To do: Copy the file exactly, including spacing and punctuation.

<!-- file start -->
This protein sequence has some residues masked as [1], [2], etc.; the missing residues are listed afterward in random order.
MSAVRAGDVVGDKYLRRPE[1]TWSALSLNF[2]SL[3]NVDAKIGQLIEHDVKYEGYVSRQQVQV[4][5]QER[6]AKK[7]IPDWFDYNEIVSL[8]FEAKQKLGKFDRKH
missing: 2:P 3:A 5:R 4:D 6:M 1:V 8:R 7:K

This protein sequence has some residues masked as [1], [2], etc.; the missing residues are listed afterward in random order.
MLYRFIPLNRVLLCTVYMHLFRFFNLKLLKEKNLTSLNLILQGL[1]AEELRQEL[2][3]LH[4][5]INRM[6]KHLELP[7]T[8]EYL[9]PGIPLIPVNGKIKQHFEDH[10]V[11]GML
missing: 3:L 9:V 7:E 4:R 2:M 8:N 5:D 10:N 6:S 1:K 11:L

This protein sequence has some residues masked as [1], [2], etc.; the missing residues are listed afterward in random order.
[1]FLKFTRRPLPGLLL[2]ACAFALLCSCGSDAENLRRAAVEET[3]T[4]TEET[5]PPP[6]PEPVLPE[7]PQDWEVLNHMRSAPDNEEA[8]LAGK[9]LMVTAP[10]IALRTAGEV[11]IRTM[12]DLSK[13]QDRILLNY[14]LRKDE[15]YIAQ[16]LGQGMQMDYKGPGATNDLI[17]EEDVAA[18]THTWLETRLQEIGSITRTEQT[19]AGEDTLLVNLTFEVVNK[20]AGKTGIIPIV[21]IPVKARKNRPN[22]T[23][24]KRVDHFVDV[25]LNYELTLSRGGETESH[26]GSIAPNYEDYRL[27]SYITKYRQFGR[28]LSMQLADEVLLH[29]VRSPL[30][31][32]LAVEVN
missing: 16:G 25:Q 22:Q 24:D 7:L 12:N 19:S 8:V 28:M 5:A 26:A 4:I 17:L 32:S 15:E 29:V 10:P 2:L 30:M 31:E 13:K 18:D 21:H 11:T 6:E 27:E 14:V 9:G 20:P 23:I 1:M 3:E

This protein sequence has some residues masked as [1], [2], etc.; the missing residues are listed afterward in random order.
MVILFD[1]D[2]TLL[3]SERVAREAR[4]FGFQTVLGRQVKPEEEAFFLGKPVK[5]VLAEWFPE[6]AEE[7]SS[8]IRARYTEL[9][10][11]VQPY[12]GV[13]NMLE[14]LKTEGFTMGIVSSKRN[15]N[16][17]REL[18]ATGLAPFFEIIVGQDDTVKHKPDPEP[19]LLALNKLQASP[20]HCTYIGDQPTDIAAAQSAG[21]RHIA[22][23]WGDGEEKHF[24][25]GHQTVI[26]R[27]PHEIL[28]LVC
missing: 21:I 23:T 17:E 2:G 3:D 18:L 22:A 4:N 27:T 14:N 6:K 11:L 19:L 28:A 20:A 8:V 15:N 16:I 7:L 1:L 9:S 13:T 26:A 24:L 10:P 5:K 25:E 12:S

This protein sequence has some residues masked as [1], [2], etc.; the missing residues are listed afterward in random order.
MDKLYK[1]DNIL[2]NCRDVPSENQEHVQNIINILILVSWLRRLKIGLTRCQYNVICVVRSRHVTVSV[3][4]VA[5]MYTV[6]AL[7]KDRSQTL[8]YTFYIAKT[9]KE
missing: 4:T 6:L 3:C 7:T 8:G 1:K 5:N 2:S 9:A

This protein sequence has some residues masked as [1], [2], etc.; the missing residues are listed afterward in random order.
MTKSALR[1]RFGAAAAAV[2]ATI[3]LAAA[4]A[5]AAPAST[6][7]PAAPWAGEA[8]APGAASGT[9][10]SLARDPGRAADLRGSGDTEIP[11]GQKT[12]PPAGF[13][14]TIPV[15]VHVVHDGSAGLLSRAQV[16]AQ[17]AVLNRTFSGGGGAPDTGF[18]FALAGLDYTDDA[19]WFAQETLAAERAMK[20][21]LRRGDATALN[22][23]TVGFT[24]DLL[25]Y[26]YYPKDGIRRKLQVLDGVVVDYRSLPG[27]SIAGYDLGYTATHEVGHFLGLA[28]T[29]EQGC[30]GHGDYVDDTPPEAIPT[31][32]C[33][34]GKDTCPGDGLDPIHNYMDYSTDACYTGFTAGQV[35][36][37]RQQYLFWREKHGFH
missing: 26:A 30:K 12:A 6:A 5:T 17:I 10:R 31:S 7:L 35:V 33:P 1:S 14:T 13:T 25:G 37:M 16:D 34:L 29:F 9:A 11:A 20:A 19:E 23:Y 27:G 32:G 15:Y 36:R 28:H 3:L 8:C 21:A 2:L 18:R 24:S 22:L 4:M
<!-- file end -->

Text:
This protein sequence has some residues masked as [1], [2], etc.; the missing residues are listed afterward in random order.
MSAVRAGDVVGDKYLRRPE[1]TWSALSLNF[2]SL[3]NVDAKIGQLIEHDVKYEGYVSRQQVQV[4][5]QER[6]AKK[7]IPDWFDYNEIVSL[8]FEAKQKLGKFDRKH
missing: 2:P 3:A 5:R 4:D 6:M 1:V 8:R 7:K

This protein sequence has some residues masked as [1], [2], etc.; the missing residues are listed afterward in random order.
MLYRFIPLNRVLLCTVYMHLFRFFNLKLLKEKNLTSLNLILQGL[1]AEELRQEL[2][3]LH[4][5]INRM[6]KHLELP[7]T[8]EYL[9]PGIPLIPVNGKIKQHFEDH[10]V[11]GML
missing: 3:L 9:V 7:E 4:R 2:M 8:N 5:D 10:N 6:S 1:K 11:L

This protein sequence has some residues masked as [1], [2], etc.; the missing residues are listed afterward in random order.
[1]FLKFTRRPLPGLLL[2]ACAFALLCSCGSDAENLRRAAVEET[3]T[4]TEET[5]PPP[6]PEPVLPE[7]PQDWEVLNHMRSAPDNEEA[8]LAGK[9]LMVTAP[10]IALRTAGEV[11]IRTM[12]DLSK[13]QDRILLNY[14]LRKDE[15]YIAQ[16]LGQGMQMDYKGPGATNDLI[17]EEDVAA[18]THTWLETRLQEIGSITRTEQT[19]AGEDTLLVNLTFEVVNK[20]AGKTGIIPIV[21]IPVKARKNRPN[22]T[23][24]KRVDHFVDV[25]LNYELTLSRGGETESH[26]GSIAPNYEDYRL[27]SYITKYRQFGR[28]LSMQLADEVLLH[29]VRSPL[30][31][32]LAVEVN
missing: 16:G 25:Q 22:Q 24:D 7:L 12:N 19:S 8:V 28:M 5:A 26:A 4:I 17:L 32:S 15:E 29:V 10:P 2:L 30:M 31:E 13:K 18:D 21:H 11:T 6:E 27:E 14:V 9:G 20:P 23:I 1:M 3:E

This protein sequence has some residues masked as [1], [2], etc.; the missing residues are listed afterward in random order.
MVILFD[1]D[2]TLL[3]SERVAREAR[4]FGFQTVLGRQVKPEEEAFFLGKPVK[5]VLAEWFPE[6]AEE[7]SS[8]IRARYTEL[9][10][11]VQPY[12]GV[13]NMLE[14]LKTEGFTMGIVSSKRN[15]N[16][17]REL[18]ATGLAPFFEIIVGQDDTVKHKPDPEP[19]LLALNKLQASP[20]HCTYIGDQPTDIAAAQSAG[21]RHIA[22][23]WGDGEEKHF[24][25]GHQTVI[26]R[27]PHEIL[28]LVC
missing: 21:I 23:T 17:E 2:G 3:D 18:L 22:A 4:N 27:T 14:N 6:K 11:L 19:L 28:A 20:A 8:V 15:N 16:I 7:L 1:L 9:S 13:T 26:A 24:L 10:P 5:K 25:E 12:S

This protein sequence has some residues masked as [1], [2], etc.; the missing residues are listed afterward in random order.
MDKLYK[1]DNIL[2]NCRDVPSENQEHVQNIINILILVSWLRRLKIGLTRCQYNVICVVRSRHVTVSV[3][4]VA[5]MYTV[6]AL[7]KDRSQTL[8]YTFYIAKT[9]KE
missing: 4:T 6:L 3:C 7:T 8:G 1:K 5:N 2:S 9:A

This protein sequence has some residues masked as [1], [2], etc.; the missing residues are listed afterward in random order.
MTKSALR[1]RFGAAAAAV[2]ATI[3]LAAA[4]A[5]AAPAST[6][7]PAAPWAGEA[8]APGAASGT[9][10]SLARDPGRAADLRGSGDTEIP[11]GQKT[12]PPAGF[13][14]TIPV[15]VHVVHDGSAGLLSRAQV[16]AQ[17]AVLNRTFSGGGGAPDTGF[18]FALAGLDYTDDA[19]WFAQETLAAERAMK[20][21]LRRGDATALN[22][23]TVGFT[24]DLL[25]Y[26]YYPKDGIRRKLQVLDGVVVDYRSLPG[27]SIAGYDLGYTATHEVGHFLGLA[28]T[29]EQGC[30]GHGDYVDDTPPEAIPT[31][32]C[33][34]GKDTCPGDGLDPIHNYMDYSTDACYTGFTAGQV[35][36][37]RQQYLFWREKHGFH
missing: 26:A 30:K 12:A 6:A 5:T 17:I 10:R 31:S 7:L 35:V 33:P 1:S 14:T 13:T 25:G 37:M 16:D 34:L 29:F 9:A 11:A 20:A 19:E 23:Y 27:G 32:G 15:Y 36:R 28:H 3:L 8:C 21:A 2:L 18:R 24:S 22:L 4:M